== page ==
KLM loses discrimination case; Forced woman to move from Orthodox man
Dutch airline KLM discriminated against a woman by moving her to another seat when an Orthodox Jewish man refused to sit next to her, the Board for Human Rights ruled in a case filed by SP parliamentarian Ronald van Raak. The woman discriminated against is his wife, AD reports.
In May last year, Van Raak and his wife were on a flight from New York to Amsterdam. His wife was assigned a seat next to an Orthodox Jewish man, who refused to sit next to her because she is a woman. In order for the flight to continue, Van Raak and his wife had to sit elsewhere.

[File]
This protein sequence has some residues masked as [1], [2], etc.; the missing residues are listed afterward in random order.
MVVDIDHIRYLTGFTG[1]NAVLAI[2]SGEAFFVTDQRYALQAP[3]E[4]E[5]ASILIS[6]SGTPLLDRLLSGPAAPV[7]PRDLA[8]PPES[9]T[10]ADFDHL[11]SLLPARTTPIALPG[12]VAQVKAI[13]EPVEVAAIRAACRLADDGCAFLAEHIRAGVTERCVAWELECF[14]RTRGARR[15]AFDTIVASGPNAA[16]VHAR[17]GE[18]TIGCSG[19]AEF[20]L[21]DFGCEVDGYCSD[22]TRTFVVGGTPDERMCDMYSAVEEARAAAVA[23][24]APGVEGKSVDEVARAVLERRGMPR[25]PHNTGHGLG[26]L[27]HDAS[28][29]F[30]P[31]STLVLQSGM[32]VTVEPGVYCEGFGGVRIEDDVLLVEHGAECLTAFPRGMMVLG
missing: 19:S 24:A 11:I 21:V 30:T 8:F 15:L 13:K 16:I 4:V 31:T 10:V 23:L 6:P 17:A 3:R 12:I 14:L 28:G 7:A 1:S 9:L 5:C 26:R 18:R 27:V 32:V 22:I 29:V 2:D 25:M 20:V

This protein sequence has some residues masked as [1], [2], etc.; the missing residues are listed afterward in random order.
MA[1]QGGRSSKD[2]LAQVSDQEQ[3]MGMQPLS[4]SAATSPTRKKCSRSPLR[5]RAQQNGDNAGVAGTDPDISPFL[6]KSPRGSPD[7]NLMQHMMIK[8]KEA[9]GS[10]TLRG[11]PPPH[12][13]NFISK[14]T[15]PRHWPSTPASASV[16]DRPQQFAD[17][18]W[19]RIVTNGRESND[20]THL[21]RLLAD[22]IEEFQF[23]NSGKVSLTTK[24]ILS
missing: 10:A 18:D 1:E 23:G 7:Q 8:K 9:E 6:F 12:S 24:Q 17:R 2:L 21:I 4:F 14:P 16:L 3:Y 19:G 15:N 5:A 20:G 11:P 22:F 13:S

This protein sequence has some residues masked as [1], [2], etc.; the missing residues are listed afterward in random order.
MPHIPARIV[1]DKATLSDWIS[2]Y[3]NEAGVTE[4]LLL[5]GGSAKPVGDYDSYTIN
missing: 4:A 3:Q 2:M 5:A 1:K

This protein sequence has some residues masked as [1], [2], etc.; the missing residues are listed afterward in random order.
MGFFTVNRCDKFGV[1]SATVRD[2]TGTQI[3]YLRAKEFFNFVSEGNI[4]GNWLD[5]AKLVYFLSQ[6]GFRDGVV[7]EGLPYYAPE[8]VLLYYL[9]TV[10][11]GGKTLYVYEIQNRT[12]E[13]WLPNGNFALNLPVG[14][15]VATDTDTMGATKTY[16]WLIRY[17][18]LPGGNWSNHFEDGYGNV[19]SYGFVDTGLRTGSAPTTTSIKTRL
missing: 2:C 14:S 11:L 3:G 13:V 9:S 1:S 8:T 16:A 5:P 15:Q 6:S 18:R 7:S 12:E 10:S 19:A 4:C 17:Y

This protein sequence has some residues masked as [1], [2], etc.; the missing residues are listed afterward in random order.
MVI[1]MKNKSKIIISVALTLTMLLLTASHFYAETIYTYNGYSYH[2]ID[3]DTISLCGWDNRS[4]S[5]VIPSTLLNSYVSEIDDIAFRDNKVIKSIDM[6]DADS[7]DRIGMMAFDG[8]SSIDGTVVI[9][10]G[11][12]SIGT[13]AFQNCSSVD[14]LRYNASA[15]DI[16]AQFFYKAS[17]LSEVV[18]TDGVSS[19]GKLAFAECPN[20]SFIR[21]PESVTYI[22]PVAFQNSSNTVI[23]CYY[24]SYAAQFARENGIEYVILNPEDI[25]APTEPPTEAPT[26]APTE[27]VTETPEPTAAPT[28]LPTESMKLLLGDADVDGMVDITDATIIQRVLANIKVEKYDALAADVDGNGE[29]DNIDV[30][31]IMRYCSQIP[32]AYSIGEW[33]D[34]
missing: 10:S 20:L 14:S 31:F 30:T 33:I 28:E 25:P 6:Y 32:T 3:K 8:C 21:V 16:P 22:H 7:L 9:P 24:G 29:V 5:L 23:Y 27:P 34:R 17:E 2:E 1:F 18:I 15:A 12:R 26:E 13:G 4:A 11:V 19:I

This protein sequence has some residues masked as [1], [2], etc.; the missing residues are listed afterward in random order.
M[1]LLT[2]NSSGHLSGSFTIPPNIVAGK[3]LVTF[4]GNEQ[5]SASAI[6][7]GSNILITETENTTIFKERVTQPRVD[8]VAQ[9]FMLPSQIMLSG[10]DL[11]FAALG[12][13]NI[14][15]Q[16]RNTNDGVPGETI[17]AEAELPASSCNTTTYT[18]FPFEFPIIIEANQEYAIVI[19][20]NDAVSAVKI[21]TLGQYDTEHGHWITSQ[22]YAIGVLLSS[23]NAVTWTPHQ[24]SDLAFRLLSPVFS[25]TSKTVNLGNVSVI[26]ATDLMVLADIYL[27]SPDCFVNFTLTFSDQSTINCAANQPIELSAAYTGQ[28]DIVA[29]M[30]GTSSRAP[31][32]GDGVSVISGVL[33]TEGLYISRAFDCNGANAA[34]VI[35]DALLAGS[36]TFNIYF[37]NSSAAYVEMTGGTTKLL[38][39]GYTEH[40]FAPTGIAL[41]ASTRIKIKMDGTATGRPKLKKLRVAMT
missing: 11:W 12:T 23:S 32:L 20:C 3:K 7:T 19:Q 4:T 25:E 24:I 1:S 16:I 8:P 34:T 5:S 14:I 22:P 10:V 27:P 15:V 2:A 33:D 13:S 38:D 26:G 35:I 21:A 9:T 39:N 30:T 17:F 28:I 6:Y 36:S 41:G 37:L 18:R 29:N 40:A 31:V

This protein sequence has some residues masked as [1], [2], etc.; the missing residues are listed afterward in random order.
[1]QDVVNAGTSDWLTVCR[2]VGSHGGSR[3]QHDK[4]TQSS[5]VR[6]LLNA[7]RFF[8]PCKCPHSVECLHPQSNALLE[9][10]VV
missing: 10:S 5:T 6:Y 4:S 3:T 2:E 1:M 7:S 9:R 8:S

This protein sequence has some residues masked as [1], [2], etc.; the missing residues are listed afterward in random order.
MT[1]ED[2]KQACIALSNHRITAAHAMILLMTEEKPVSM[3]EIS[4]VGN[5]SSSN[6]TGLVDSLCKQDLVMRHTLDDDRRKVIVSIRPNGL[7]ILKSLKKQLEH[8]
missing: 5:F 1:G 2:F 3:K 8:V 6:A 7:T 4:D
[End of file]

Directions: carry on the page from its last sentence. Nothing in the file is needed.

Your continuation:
According to the human rights watchdog, KLM should have moved the perpetrator of discrimination, not the victim. By making the woman move, KLM made a "prohibited distinction" on basis of gender, the Board ruled. The airline must make clear to its staff that this is not allowed.
Van Raak told AD that he is satisfied with the ruling. "It is in public interest that every woman must be able to count on not being discriminated against on a KLM flight," the parliamentarian said.